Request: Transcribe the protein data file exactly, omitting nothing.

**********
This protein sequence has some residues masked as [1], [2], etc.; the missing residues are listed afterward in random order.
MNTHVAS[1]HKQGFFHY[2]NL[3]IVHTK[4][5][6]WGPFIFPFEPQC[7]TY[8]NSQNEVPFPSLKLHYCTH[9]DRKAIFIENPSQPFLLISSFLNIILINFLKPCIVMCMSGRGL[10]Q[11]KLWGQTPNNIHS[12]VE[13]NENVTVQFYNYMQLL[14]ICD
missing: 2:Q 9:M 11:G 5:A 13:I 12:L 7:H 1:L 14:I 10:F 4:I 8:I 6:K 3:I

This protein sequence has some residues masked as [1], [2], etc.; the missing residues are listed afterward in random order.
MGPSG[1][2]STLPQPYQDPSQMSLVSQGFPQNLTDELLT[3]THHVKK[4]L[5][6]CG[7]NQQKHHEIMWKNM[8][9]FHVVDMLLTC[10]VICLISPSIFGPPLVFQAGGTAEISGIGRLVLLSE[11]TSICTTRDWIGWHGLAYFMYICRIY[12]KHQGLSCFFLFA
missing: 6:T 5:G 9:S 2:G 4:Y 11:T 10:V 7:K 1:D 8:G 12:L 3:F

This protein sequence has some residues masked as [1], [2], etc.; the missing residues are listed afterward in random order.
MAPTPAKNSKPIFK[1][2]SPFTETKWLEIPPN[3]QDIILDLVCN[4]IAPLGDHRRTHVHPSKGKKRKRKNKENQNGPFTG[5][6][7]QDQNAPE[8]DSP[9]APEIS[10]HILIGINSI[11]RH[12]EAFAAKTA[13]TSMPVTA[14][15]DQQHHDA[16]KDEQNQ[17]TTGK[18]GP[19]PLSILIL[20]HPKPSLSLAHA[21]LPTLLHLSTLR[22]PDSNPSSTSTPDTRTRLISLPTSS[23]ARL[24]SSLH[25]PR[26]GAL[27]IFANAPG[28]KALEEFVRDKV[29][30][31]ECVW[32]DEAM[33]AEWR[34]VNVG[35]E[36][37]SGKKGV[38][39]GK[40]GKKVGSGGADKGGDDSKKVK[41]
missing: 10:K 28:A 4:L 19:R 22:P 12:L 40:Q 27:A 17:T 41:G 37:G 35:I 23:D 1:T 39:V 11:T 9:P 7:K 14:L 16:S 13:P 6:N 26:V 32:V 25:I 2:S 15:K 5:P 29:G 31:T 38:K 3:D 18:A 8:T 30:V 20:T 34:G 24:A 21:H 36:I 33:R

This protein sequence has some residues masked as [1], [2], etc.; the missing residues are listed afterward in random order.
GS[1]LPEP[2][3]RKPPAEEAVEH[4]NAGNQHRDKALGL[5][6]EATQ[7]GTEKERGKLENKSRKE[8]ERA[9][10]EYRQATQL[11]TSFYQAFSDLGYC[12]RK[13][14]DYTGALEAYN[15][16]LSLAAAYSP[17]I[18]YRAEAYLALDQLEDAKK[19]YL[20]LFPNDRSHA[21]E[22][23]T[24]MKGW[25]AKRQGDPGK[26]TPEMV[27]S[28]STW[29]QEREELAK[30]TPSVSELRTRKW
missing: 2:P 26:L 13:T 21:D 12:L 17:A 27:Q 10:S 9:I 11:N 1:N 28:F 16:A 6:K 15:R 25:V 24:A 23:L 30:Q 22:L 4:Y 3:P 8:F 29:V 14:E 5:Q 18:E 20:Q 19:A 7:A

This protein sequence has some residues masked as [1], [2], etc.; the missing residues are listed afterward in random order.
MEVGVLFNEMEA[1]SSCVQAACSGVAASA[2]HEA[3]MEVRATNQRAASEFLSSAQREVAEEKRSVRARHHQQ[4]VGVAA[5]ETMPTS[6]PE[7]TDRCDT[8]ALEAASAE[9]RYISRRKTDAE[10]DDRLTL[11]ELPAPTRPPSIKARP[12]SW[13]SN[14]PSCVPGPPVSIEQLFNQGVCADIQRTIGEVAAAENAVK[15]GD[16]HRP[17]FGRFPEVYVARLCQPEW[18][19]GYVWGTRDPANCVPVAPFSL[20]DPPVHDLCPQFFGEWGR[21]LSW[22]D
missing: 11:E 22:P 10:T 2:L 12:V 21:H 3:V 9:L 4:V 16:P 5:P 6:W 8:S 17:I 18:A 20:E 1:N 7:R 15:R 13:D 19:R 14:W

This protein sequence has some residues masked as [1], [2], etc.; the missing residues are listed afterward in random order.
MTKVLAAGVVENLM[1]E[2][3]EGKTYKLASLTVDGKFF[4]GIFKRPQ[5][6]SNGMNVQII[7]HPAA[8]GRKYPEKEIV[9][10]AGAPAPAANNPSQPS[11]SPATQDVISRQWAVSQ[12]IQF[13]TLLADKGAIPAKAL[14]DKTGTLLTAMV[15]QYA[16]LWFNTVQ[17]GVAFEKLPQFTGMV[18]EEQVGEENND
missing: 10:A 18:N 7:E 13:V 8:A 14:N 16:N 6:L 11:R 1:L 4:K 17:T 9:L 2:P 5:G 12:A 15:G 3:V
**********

This protein sequence has some residues masked as [1], [2], etc.; the missing residues are listed afterward in random order.
MNTHVAS[1]HKQGFFHY[2]NL[3]IVHTK[4][5][6]WGPFIFPFEPQC[7]TY[8]NSQNEVPFPSLKLHYCTH[9]DRKAIFIENPSQPFLLISSFLNIILINFLKPCIVMCMSGRGL[10]Q[11]KLWGQTPNNIHS[12]VE[13]NENVTVQFYNYMQLL[14]ICD
missing: 2:Q 9:M 11:G 5:A 13:I 12:L 7:H 1:L 14:I 10:F 4:I 8:I 6:K 3:I

This protein sequence has some residues masked as [1], [2], etc.; the missing residues are listed afterward in random order.
MGPSG[1][2]STLPQPYQDPSQMSLVSQGFPQNLTDELLT[3]THHVKK[4]L[5][6]CG[7]NQQKHHEIMWKNM[8][9]FHVVDMLLTC[10]VICLISPSIFGPPLVFQAGGTAEISGIGRLVLLSE[11]TSICTTRDWIGWHGLAYFMYICRIY[12]KHQGLSCFFLFA
missing: 6:T 5:G 9:S 2:G 4:Y 11:T 10:V 7:K 1:D 8:G 12:L 3:F

This protein sequence has some residues masked as [1], [2], etc.; the missing residues are listed afterward in random order.
MAPTPAKNSKPIFK[1][2]SPFTETKWLEIPPN[3]QDIILDLVCN[4]IAPLGDHRRTHVHPSKGKKRKRKNKENQNGPFTG[5][6][7]QDQNAPE[8]DSP[9]APEIS[10]HILIGINSI[11]RH[12]EAFAAKTA[13]TSMPVTA[14][15]DQQHHDA[16]KDEQNQ[17]TTGK[18]GP[19]PLSILIL[20]HPKPSLSLAHA[21]LPTLLHLSTLR[22]PDSNPSSTSTPDTRTRLISLPTSS[23]ARL[24]SSLH[25]PR[26]GAL[27]IFANAPG[28]KALEEFVRDKV[29][30][31]ECVW[32]DEAM[33]AEWR[34]VNVG[35]E[36][37]SGKKGV[38][39]GK[40]GKKVGSGGADKGGDDSKKVK[41]
missing: 10:K 28:A 4:L 19:R 22:P 12:L 40:Q 27:A 17:T 41:G 37:G 35:I 23:D 1:T 39:V 11:T 9:P 7:K 14:L 16:S 13:P 6:N 26:V 32:V 25:I 2:S 15:K 5:P 29:G 31:T 38:K 3:D 18:A 8:T 30:V 20:T 34:G 24:A 21:H 36:I 33:R

This protein sequence has some residues masked as [1], [2], etc.; the missing residues are listed afterward in random order.
GS[1]LPEP[2][3]RKPPAEEAVEH[4]NAGNQHRDKALGL[5][6]EATQ[7]GTEKERGKLENKSRKE[8]ERA[9][10]EYRQATQL[11]TSFYQAFSDLGYC[12]RK[13][14]DYTGALEAYN[15][16]LSLAAAYSP[17]I[18]YRAEAYLALDQLEDAKK[19]YL[20]LFPNDRSHA[21]E[22][23]T[24]MKGW[25]AKRQGDPGK[26]TPEMV[27]S[28]STW[29]QEREELAK[30]TPSVSELRTRKW
missing: 2:P 26:L 13:T 21:D 12:L 17:A 27:Q 10:S 9:I 11:N 1:N 28:F 16:A 6:K 15:R 25:V 24:A 23:L 30:Q 22:L 4:Y 3:P 8:F 29:V 14:E 5:Q 18:E 20:Q 19:A 7:A

This protein sequence has some residues masked as [1], [2], etc.; the missing residues are listed afterward in random order.
MEVGVLFNEMEA[1]SSCVQAACSGVAASA[2]HEA[3]MEVRATNQRAASEFLSSAQREVAEEKRSVRARHHQQ[4]VGVAA[5]ETMPTS[6]PE[7]TDRCDT[8]ALEAASAE[9]RYISRRKTDAE[10]DDRLTL[11]ELPAPTRPPSIKARP[12]SW[13]SN[14]PSCVPGPPVSIEQLFNQGVCADIQRTIGEVAAAENAVK[15]GD[16]HRP[17]FGRFPEVYVARLCQPEW[18][19]GYVWGTRDPANCVPVAPFSL[20]DPPVHDLCPQFFGEWGR[21]LSW[22]D
missing: 11:E 22:P 10:T 2:L 12:V 21:H 3:V 9:L 4:V 16:P 5:P 6:W 8:S 17:I 18:A 20:E 1:N 7:R 15:R 13:D 19:R 14:W

This protein sequence has some residues masked as [1], [2], etc.; the missing residues are listed afterward in random order.
MTKVLAAGVVENLM[1]E[2][3]EGKTYKLASLTVDGKFF[4]GIFKRPQ[5][6]SNGMNVQII[7]HPAA[8]GRKYPEKEIV[9][10]AGAPAPAANNPSQPS[11]SPATQDVISRQWAVSQ[12]IQF[13]TLLADKGAIPAKAL[14]DKTGTLLTAMV[15]QYA[16]LWFNTVQ[17]GVAFEKLPQFTGMV[18]EEQVGEENND
missing: 10:A 18:N 7:E 13:V 8:A 14:N 16:N 6:L 11:R 1:L 4:K 17:T 9:L 2:P 5:G 12:A 15:G 3:V